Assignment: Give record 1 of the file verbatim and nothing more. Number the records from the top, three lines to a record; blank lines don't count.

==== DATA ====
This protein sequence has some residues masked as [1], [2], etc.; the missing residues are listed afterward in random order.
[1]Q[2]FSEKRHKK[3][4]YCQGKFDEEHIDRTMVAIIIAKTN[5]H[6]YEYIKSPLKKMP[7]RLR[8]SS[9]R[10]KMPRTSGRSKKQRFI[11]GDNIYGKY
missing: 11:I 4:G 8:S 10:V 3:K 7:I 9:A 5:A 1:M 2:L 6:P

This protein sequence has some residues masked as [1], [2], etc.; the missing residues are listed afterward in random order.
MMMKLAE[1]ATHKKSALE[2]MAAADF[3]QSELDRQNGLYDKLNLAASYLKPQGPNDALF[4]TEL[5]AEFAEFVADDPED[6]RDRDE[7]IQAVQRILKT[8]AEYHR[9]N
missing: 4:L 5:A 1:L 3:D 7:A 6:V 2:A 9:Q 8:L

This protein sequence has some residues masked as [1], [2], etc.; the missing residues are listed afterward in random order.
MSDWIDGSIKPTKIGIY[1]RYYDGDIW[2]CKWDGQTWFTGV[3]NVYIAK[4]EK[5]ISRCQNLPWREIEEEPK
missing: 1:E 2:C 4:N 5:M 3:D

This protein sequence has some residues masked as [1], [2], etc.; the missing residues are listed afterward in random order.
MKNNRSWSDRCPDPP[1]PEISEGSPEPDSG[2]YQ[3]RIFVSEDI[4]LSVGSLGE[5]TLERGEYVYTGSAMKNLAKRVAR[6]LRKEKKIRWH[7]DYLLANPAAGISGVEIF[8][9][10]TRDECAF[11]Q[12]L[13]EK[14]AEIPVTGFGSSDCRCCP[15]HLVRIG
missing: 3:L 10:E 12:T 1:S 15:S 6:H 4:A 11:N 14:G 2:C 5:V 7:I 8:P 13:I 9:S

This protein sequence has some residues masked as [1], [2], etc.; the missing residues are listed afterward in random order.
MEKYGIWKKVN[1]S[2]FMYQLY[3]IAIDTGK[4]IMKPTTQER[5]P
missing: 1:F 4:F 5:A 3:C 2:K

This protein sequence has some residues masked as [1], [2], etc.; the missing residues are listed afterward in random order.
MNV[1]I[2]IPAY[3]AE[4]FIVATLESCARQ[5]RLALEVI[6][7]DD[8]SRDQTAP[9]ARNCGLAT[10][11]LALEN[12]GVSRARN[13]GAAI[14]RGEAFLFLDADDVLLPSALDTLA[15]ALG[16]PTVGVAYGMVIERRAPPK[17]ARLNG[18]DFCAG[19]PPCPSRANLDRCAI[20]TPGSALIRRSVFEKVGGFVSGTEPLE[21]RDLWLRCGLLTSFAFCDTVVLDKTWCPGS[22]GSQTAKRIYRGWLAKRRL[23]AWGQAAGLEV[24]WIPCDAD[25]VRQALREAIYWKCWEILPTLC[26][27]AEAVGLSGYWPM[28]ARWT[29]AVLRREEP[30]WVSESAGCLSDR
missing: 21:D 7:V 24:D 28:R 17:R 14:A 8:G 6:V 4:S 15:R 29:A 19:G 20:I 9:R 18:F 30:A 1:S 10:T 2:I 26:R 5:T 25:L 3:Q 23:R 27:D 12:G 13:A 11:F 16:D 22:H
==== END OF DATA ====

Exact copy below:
This protein sequence has some residues masked as [1], [2], etc.; the missing residues are listed afterward in random order.
[1]Q[2]FSEKRHKK[3][4]YCQGKFDEEHIDRTMVAIIIAKTN[5]H[6]YEYIKSPLKKMP[7]RLR[8]SS[9]R[10]KMPRTSGRSKKQRFI[11]GDNIYGKY
missing: 11:I 4:G 8:S 10:V 3:K 7:I 9:A 5:A 1:M 2:L 6:P